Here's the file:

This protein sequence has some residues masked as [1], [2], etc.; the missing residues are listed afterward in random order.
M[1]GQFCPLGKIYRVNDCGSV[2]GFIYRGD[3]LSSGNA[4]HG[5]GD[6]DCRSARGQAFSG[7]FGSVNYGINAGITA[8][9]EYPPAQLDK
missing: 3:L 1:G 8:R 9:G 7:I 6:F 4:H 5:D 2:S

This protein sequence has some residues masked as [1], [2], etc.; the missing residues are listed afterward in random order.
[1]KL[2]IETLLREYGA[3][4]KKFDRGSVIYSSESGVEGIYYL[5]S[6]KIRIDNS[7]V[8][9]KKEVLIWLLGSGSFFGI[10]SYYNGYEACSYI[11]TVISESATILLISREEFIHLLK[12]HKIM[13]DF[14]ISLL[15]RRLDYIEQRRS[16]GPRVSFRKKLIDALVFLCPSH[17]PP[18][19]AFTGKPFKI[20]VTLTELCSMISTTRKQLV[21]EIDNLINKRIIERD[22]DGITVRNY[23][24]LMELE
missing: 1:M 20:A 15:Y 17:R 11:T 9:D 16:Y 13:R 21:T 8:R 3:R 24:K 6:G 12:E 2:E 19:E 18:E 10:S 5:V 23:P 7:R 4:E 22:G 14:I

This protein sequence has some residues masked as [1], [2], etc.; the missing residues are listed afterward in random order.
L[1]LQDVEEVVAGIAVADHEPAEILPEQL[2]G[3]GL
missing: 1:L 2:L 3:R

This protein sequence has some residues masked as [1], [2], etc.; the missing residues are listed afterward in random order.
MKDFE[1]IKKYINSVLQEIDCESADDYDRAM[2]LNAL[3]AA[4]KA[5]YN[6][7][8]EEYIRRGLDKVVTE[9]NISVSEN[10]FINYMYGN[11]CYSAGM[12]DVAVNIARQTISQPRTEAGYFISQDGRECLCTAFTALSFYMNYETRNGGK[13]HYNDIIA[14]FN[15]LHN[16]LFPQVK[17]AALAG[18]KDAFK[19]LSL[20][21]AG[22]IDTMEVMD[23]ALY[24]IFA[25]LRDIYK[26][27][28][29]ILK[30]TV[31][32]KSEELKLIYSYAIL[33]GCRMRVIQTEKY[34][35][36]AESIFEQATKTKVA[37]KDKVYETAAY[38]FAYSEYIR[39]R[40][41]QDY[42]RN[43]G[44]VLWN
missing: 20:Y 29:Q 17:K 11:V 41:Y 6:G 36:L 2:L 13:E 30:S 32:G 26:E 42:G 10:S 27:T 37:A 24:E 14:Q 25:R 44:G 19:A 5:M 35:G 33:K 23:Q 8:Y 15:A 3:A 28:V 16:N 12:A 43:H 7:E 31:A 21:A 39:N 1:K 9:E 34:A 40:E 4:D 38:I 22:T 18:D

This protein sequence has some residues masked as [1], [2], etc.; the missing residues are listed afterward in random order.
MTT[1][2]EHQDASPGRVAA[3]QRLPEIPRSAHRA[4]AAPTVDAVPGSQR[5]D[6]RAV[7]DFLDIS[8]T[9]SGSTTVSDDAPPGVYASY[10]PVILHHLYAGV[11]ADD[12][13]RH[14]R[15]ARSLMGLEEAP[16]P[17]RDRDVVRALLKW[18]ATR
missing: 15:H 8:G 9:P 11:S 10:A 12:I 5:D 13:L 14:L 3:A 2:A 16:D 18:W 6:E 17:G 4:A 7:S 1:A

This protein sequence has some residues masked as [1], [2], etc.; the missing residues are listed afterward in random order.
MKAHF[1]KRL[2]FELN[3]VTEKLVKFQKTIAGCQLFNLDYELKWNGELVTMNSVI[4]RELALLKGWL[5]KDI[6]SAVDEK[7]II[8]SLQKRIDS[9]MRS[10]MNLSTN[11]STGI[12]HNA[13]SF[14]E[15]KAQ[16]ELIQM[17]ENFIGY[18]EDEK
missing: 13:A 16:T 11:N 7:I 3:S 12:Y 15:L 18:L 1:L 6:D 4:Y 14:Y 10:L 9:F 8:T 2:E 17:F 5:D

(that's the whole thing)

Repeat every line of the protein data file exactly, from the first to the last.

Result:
This protein sequence has some residues masked as [1], [2], etc.; the missing residues are listed afterward in random order.
M[1]GQFCPLGKIYRVNDCGSV[2]GFIYRGD[3]LSSGNA[4]HG[5]GD[6]DCRSARGQAFSG[7]FGSVNYGINAGITA[8][9]EYPPAQLDK
missing: 3:L 1:G 8:R 9:G 7:I 6:F 4:H 5:D 2:S

This protein sequence has some residues masked as [1], [2], etc.; the missing residues are listed afterward in random order.
[1]KL[2]IETLLREYGA[3][4]KKFDRGSVIYSSESGVEGIYYL[5]S[6]KIRIDNS[7]V[8][9]KKEVLIWLLGSGSFFGI[10]SYYNGYEACSYI[11]TVISESATILLISREEFIHLLK[12]HKIM[13]DF[14]ISLL[15]RRLDYIEQRRS[16]GPRVSFRKKLIDALVFLCPSH[17]PP[18][19]AFTGKPFKI[20]VTLTELCSMISTTRKQLV[21]EIDNLINKRIIERD[22]DGITVRNY[23][24]LMELE
missing: 1:M 20:A 15:Y 17:R 11:T 9:D 16:Y 13:R 21:T 8:R 3:R 24:K 6:G 12:E 2:E 19:E 18:E 10:S 5:V 23:P 7:R 4:E 22:G 14:I

This protein sequence has some residues masked as [1], [2], etc.; the missing residues are listed afterward in random order.
L[1]LQDVEEVVAGIAVADHEPAEILPEQL[2]G[3]GL
missing: 1:L 2:L 3:R

This protein sequence has some residues masked as [1], [2], etc.; the missing residues are listed afterward in random order.
MKDFE[1]IKKYINSVLQEIDCESADDYDRAM[2]LNAL[3]AA[4]KA[5]YN[6][7][8]EEYIRRGLDKVVTE[9]NISVSEN[10]FINYMYGN[11]CYSAGM[12]DVAVNIARQTISQPRTEAGYFISQDGRECLCTAFTALSFYMNYETRNGGK[13]HYNDIIA[14]FN[15]LHN[16]LFPQVK[17]AALAG[18]KDAFK[19]LSL[20][21]AG[22]IDTMEVMD[23]ALY[24]IFA[25]LRDIYK[26][27][28][29]ILK[30]TV[31][32]KSEELKLIYSYAIL[33]GCRMRVIQTEKY[34][35][36]AESIFEQATKTKVA[37]KDKVYETAAY[38]FAYSEYIR[39]R[40][41]QDY[42]RN[43]G[44]VLWN
missing: 20:Y 29:Q 17:K 11:V 41:Y 6:G 36:L 2:L 13:E 30:S 32:G 26:E 42:G 10:S 27:T 37:A 24:E 14:Q 25:R 44:G 19:A 5:M 35:G 33:K 23:Q 8:Y 15:A 3:A 28:V 16:N 12:A 43:H 7:E 31:A 21:A 39:N 1:K 9:E 34:A 40:E 4:D 38:I 22:T 18:D

This protein sequence has some residues masked as [1], [2], etc.; the missing residues are listed afterward in random order.
MTT[1][2]EHQDASPGRVAA[3]QRLPEIPRSAHRA[4]AAPTVDAVPGSQR[5]D[6]RAV[7]DFLDIS[8]T[9]SGSTTVSDDAPPGVYASY[10]PVILHHLYAGV[11]ADD[12][13]RH[14]R[15]ARSLMGLEEAP[16]P[17]RDRDVVRALLKW[18]ATR
missing: 15:H 8:G 9:P 11:S 10:A 12:I 5:D 13:L 14:L 3:A 2:A 16:D 18:W 6:E 17:G 4:A 7:S 1:A

This protein sequence has some residues masked as [1], [2], etc.; the missing residues are listed afterward in random order.
MKAHF[1]KRL[2]FELN[3]VTEKLVKFQKTIAGCQLFNLDYELKWNGELVTMNSVI[4]RELALLKGWL[5]KDI[6]SAVDEK[7]II[8]SLQKRIDS[9]MRS[10]MNLSTN[11]STGI[12]HNA[13]SF[14]E[15]KAQ[16]ELIQM[17]ENFIGY[18]EDEK
missing: 13:A 16:T 11:N 7:I 3:S 12:Y 15:L 18:L 1:L 6:D 4:Y 14:Y 10:L 9:F 8:T 2:E 17:F 5:D